Taurine is a non-essential amino acid and is found in high concentration in many parts of the body, including skeletal muscle. It is naturally found in a variety of food sources, including meat, milk and seafood. As a result, people who follow a vegan diet will often consume the lowest levels of taurine naturally – and thus might find supplementation beneficial.
It is frequently used in energy and pre-workout formulations.
How it is made?
Taurine is derived from the amino acid, Cysteine, like other amino acids but lacks a carboxyl group that usually belongs to amino acids.
It is naturally synthesised in the pancreas, via a process called cysteine sulfinic acid pathway. Due to consumer demand, commercial production of the substance has become popular, with the introduction of chemical synthesis.
What are the benefits?
The perceived benefits of Taurine are linked to physiological improvements – specifically cardiovascular function, muscle efficiency and cognitive stimulation. It is believed cardiac muscles are strengthened in the presence of Taurine, and skeletal muscle becomes more responsive to exercise, with improved capacity under duress.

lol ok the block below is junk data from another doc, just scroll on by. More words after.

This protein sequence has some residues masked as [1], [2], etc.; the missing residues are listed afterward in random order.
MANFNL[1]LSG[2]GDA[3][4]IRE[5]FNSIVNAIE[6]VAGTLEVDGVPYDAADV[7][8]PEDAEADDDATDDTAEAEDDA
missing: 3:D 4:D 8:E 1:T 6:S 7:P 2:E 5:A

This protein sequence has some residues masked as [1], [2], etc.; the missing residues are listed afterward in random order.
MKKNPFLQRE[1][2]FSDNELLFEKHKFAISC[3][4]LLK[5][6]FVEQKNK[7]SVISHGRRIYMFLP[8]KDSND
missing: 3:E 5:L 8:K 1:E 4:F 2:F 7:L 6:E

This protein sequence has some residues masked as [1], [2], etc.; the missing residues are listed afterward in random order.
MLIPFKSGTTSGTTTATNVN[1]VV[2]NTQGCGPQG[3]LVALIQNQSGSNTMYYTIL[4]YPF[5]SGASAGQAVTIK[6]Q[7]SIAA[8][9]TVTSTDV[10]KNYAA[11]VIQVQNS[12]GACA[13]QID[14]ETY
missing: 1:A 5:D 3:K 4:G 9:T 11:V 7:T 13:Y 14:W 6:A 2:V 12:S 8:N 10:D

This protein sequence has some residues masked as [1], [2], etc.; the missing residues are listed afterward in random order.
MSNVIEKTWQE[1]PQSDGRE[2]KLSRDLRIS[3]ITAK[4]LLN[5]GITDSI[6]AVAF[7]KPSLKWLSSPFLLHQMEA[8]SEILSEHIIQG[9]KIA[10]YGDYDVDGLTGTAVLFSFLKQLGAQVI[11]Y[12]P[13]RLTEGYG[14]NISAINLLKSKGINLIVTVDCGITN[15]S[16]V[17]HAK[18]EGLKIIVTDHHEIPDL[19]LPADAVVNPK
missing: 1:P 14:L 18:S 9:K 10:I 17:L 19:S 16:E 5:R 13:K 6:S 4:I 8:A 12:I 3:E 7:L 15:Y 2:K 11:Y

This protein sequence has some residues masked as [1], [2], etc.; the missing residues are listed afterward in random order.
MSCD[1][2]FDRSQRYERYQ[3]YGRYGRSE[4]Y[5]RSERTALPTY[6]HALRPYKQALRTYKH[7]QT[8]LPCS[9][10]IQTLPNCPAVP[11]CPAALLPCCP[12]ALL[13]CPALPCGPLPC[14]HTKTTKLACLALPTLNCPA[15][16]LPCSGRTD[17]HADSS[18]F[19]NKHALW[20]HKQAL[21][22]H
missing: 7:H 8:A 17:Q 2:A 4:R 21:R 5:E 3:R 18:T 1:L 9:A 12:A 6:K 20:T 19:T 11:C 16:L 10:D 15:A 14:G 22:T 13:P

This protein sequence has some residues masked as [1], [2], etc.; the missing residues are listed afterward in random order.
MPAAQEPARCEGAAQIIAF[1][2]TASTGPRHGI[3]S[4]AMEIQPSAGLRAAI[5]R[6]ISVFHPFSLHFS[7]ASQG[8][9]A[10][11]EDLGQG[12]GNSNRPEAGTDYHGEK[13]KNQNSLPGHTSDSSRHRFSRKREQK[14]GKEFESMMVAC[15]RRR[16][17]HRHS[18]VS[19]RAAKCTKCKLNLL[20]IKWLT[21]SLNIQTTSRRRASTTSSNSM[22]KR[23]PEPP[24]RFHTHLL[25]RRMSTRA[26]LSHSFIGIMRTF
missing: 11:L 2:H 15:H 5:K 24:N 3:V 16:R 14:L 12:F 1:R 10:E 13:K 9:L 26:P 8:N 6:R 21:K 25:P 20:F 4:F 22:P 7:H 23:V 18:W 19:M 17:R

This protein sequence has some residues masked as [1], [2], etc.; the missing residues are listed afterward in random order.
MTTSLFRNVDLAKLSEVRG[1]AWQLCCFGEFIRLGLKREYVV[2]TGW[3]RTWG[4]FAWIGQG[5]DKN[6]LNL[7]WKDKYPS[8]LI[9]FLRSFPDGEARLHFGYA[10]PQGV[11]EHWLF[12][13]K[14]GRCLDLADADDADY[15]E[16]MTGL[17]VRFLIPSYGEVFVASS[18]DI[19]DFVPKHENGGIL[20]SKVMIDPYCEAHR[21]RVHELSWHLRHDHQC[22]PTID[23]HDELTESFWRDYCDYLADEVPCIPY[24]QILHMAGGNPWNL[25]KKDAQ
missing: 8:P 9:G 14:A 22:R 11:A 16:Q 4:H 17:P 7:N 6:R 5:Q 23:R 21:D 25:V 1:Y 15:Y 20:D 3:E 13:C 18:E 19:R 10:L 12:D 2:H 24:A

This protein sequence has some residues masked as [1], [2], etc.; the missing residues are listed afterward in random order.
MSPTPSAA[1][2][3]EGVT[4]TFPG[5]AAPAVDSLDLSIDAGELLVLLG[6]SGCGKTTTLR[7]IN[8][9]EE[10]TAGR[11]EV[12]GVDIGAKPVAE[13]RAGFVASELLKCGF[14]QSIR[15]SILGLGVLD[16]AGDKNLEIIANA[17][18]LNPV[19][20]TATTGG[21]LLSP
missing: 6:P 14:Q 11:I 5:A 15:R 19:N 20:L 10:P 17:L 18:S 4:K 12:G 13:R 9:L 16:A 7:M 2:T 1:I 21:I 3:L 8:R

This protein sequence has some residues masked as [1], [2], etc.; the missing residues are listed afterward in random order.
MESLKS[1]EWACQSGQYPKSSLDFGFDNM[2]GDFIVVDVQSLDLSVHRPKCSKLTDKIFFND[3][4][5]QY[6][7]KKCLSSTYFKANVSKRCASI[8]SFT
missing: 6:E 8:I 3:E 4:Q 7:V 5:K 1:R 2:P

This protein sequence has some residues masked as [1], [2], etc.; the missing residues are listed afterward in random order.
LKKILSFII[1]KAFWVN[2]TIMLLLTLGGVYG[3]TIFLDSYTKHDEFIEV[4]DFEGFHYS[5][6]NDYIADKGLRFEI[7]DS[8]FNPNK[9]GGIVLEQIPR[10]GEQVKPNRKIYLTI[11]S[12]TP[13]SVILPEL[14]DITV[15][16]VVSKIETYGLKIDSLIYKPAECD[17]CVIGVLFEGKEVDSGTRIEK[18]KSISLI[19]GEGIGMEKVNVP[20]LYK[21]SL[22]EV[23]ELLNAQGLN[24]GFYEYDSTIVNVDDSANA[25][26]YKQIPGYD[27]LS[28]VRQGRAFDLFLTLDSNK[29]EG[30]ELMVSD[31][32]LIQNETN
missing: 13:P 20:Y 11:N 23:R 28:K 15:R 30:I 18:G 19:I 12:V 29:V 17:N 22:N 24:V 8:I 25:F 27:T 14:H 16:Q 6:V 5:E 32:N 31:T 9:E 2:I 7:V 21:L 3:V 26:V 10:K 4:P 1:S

It is also believed Taurine can help open up pathways to the brain – not too dissimilar to Caffeine, in this respect. It’s a popular go-to supplement for people who want to increase focus and alertness.
When should I take taurine?
Taurine is best taken prior to exercise or at any time of the day when additional focus is needed.
How much should I take?
1g per serving is typically enough. Take 1-3 servings daily, as needed.
Taurine is generally considered to be safe when used correctly. It often gets singled out for its inclusion in energy drinks, but it is normally a combination of ingredients, such as caffeine and glucose, that can lead to health problems if misused over an extended period of time. Like anything, moderation is key.